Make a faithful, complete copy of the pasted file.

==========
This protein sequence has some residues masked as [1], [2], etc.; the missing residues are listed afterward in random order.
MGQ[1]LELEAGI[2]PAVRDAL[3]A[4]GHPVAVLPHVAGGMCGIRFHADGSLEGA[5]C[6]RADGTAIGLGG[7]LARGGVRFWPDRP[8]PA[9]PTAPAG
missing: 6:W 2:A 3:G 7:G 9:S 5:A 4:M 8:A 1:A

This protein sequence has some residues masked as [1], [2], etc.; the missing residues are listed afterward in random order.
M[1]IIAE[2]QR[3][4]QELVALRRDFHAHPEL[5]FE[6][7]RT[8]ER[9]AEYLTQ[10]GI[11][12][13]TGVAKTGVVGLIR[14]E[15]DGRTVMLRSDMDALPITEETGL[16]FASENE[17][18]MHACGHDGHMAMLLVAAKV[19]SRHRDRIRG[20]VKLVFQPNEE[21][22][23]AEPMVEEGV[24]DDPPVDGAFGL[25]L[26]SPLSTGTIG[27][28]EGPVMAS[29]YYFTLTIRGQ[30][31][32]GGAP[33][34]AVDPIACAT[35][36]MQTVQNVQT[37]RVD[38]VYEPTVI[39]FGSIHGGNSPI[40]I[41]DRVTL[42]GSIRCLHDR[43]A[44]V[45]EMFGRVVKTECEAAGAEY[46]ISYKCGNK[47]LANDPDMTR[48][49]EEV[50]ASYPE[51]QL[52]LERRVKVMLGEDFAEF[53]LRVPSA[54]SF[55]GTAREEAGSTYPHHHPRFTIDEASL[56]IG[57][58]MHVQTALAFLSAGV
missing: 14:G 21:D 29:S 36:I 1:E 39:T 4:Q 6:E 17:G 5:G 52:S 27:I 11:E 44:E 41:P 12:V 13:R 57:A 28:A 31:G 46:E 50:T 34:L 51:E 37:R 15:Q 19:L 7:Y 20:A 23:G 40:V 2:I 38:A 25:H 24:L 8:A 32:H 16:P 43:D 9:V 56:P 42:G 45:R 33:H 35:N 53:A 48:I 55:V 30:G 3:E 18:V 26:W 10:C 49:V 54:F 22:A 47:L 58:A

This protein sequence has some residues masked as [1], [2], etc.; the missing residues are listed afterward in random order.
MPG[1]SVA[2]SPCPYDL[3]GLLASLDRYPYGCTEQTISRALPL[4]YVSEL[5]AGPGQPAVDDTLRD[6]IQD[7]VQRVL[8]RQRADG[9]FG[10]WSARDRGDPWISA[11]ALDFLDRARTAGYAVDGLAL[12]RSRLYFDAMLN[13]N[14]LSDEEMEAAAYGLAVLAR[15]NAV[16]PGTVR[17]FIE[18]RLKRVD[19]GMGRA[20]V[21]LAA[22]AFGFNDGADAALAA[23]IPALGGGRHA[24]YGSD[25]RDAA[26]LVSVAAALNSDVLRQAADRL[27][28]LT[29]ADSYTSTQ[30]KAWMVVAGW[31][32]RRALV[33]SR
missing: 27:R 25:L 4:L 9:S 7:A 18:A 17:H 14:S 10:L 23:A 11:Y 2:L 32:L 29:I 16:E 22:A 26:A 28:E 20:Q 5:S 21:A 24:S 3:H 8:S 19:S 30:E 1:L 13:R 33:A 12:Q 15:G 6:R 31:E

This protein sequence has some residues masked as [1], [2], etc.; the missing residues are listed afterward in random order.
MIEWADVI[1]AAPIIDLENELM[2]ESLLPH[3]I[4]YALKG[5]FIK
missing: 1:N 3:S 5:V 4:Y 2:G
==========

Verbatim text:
This protein sequence has some residues masked as [1], [2], etc.; the missing residues are listed afterward in random order.
MGQ[1]LELEAGI[2]PAVRDAL[3]A[4]GHPVAVLPHVAGGMCGIRFHADGSLEGA[5]C[6]RADGTAIGLGG[7]LARGGVRFWPDRP[8]PA[9]PTAPAG
missing: 6:W 2:A 3:G 7:G 9:S 5:A 4:M 8:A 1:A

This protein sequence has some residues masked as [1], [2], etc.; the missing residues are listed afterward in random order.
M[1]IIAE[2]QR[3][4]QELVALRRDFHAHPEL[5]FE[6][7]RT[8]ER[9]AEYLTQ[10]GI[11][12][13]TGVAKTGVVGLIR[14]E[15]DGRTVMLRSDMDALPITEETGL[16]FASENE[17][18]MHACGHDGHMAMLLVAAKV[19]SRHRDRIRG[20]VKLVFQPNEE[21][22][23]AEPMVEEGV[24]DDPPVDGAFGL[25]L[26]SPLSTGTIG[27][28]EGPVMAS[29]YYFTLTIRGQ[30][31][32]GGAP[33][34]AVDPIACAT[35][36]MQTVQNVQT[37]RVD[38]VYEPTVI[39]FGSIHGGNSPI[40]I[41]DRVTL[42]GSIRCLHDR[43]A[44]V[45]EMFGRVVKTECEAAGAEY[46]ISYKCGNK[47]LANDPDMTR[48][49]EEV[50]ASYPE[51]QL[52]LERRVKVMLGEDFAEF[53]LRVPSA[54]SF[55]GTAREEAGSTYPHHHPRFTIDEASL[56]IG[57][58]MHVQTALAFLSAGV
missing: 14:G 21:D 29:S 36:I 1:E 39:T 4:Q 6:E 17:G 5:G 52:S 27:I 11:E 44:E 41:P 12:V 13:R 57:A 28:A 31:G 46:E 50:T 34:L 51:E 37:R 15:Q 19:L 7:Y 20:A 23:G 40:V 2:I 38:A 25:H 24:L 8:A 32:H 16:P 43:D 9:V 56:P 42:G 45:R 33:H 35:N 53:A 48:I 55:V 30:G 3:E 18:V 26:W 10:C 49:V 54:F 22:A 47:L 58:A

This protein sequence has some residues masked as [1], [2], etc.; the missing residues are listed afterward in random order.
MPG[1]SVA[2]SPCPYDL[3]GLLASLDRYPYGCTEQTISRALPL[4]YVSEL[5]AGPGQPAVDDTLRD[6]IQD[7]VQRVL[8]RQRADG[9]FG[10]WSARDRGDPWISA[11]ALDFLDRARTAGYAVDGLAL[12]RSRLYFDAMLN[13]N[14]LSDEEMEAAAYGLAVLAR[15]NAV[16]PGTVR[17]FIE[18]RLKRVD[19]GMGRA[20]V[21]LAA[22]AFGFNDGADAALAA[23]IPALGGGRHA[24]YGSD[25]RDAA[26]LVSVAAALNSDVLRQAADRL[27][28]LT[29]ADSYTSTQ[30]KAWMVVAGW[31][32]RRALV[33]SR
missing: 27:R 25:L 4:L 9:S 7:A 18:A 17:H 14:S 10:L 23:A 11:Y 2:L 32:L 29:I 16:E 22:A 26:A 28:E 20:Q 5:S 21:A 24:S 3:H 8:S 19:S 30:E 1:L 13:R 33:A 12:Q 15:G 6:R 31:E

This protein sequence has some residues masked as [1], [2], etc.; the missing residues are listed afterward in random order.
MIEWADVI[1]AAPIIDLENELM[2]ESLLPH[3]I[4]YALKG[5]FIK
missing: 1:N 3:S 5:V 4:Y 2:G